Many of the most important lines on Lost are delivered to, or through, the character of Hurley. One example I've discussed previously is "you make your own luck," which we first heard from Martha Toomey and subsequently from Chee-, er, David Reyes. Another is Hurley's own admonishment that "Australia's the key to the whole game" of Risk. In this post, I explain why his warning may actually be an ironic reference to the Island.
For those unfamiliar, Risk is a game of global strategy and conquest. Players begin by placing armies in various countries, then compete to take over the world. The player who starts in "Australasia" has a natural advantage because that region is the most defensible. Here's an hilarious riff by comedian Eddie Izzard on how Hitler obviously never played Risk. About a minute in, Izzard summarizes why Australasia is so advantageous:
So the literal meaning of Hurley's statement seems clear. But what about the ironic significance I alluded to earlier? Later in the same episode (i.e., 4:9) Ben accuses Charles Widmore of changing the rules of the "game." That could mean many things, but the objective of the game of Risk suggests one highly plausible candidate: world domination. Perhaps the two are vying for control of the planet with "Australia" as the key.
I put "Australia" in quotes because I don't believe the writers were referring to the Land Down Under. It's tempting to think otherwise given the prevalence of Australia in flashbacks. But that's because most of the flashbacks over the first few seasons involved survivors of a flight from Sydney. As the cast has expanded, we've met many characters with no apparent connection at all to Australia, including Desmond, the Others, and Widmore's freighter crew.
In my opinion, the reference was to the Island itself, which is obviously a point of strategic importance to Ben and Widmore both. And what makes the Island the "key" to their "game"? Part of the answer may be its isolation in spacetime, which makes it more defensible like Australasia in Risk. But its real significance was summarized best by Locke, who explained: "It's not an island. It's a place where miracles happen."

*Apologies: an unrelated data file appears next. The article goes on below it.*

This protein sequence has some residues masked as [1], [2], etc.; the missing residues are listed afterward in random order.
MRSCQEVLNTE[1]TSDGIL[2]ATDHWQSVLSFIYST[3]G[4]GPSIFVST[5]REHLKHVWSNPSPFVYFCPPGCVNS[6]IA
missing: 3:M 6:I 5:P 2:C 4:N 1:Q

Stated another way, the Island is a place where the infinitely improbable is entirely possible, even routine. It's a place where 72 passengers survive a catastrophic plane crash with mostly minor injuries, where terminal cancer and paralysis are cured, where time travel actually happens -- all against preposterously long odds. It's the kind of place one might very well analogize to a "magic box," where dreams become reality.
Ask yourself, why did Dharma pick the Island as the location for their experiments? The secure design of the stations and the the sonic fence around the barracks suggest they knew it was hostile. Bringing people by submarine had to be difficult. Why go to the trouble? Dharma realized the Island is ruled by the physics of the improbable. It's one of the few places they might actually succeed in altering the Valenzetti Equation's grim probability forecast.
If that sounds familiar, you may be a fan of Douglas Adams's works. One technological premise of his Hitchhiker's series is the infinite improbability drive, which exploits quantum mechanics to enable instantaneous travel across the universe. Its activation has all kinds of random and unpredictable side effects -- e.g., turning nuclear missiles into sperm whales and petunias. Now that we know the Island moves, maybe it's really one big infinite improbability drive!
The physics of improbability also resonates with the works of Stanislaw Lem. His novel Solaris, in which cosmonaut Kelvin investigates the fate of scientists studying a sentient planet that manifests their dreams, is a major inspiration for Lost. Another of Lem's short stories features the "improbability automatic," a gun that slays dragons of probability by making them less likely -- again with strange side effects. What was it the Blast Door Map said? "Here be dragons..."
Improbability physics is nonsense, but there's an interesting scientific parallel. General relativity and our everyday experience suggest that the universe is an orderly, predictable place. At the atomic level, however, quite the opposite is true. Quantum mechanics tells us that uncertainty rules the universe at very small scales. Here's a great explanation by physicist Brian Greene of this basic contradiction between general relativity and quantum mechanics:
Like Greene's Quantum Cafe, the Island seems to be a place where the laws of quantum mechanics are experienced even at macroscopic scales. As a result, "there's a chance that things we'd ordinarily think of as impossible can actually happen." The main example Greene discusses is walking through walls. Do you suppose it's just a coincidence that Hurley specifically mentioned (in episode 3:17) that the Flash can "vibrate through walls and stuff"?
That's what makes the Island a "place where miracles happen" and "the key to the whole game" of world domination. Let's just hope our Quantum Cafe doesn't also turn out to be the Restaurant at the End of the Universe!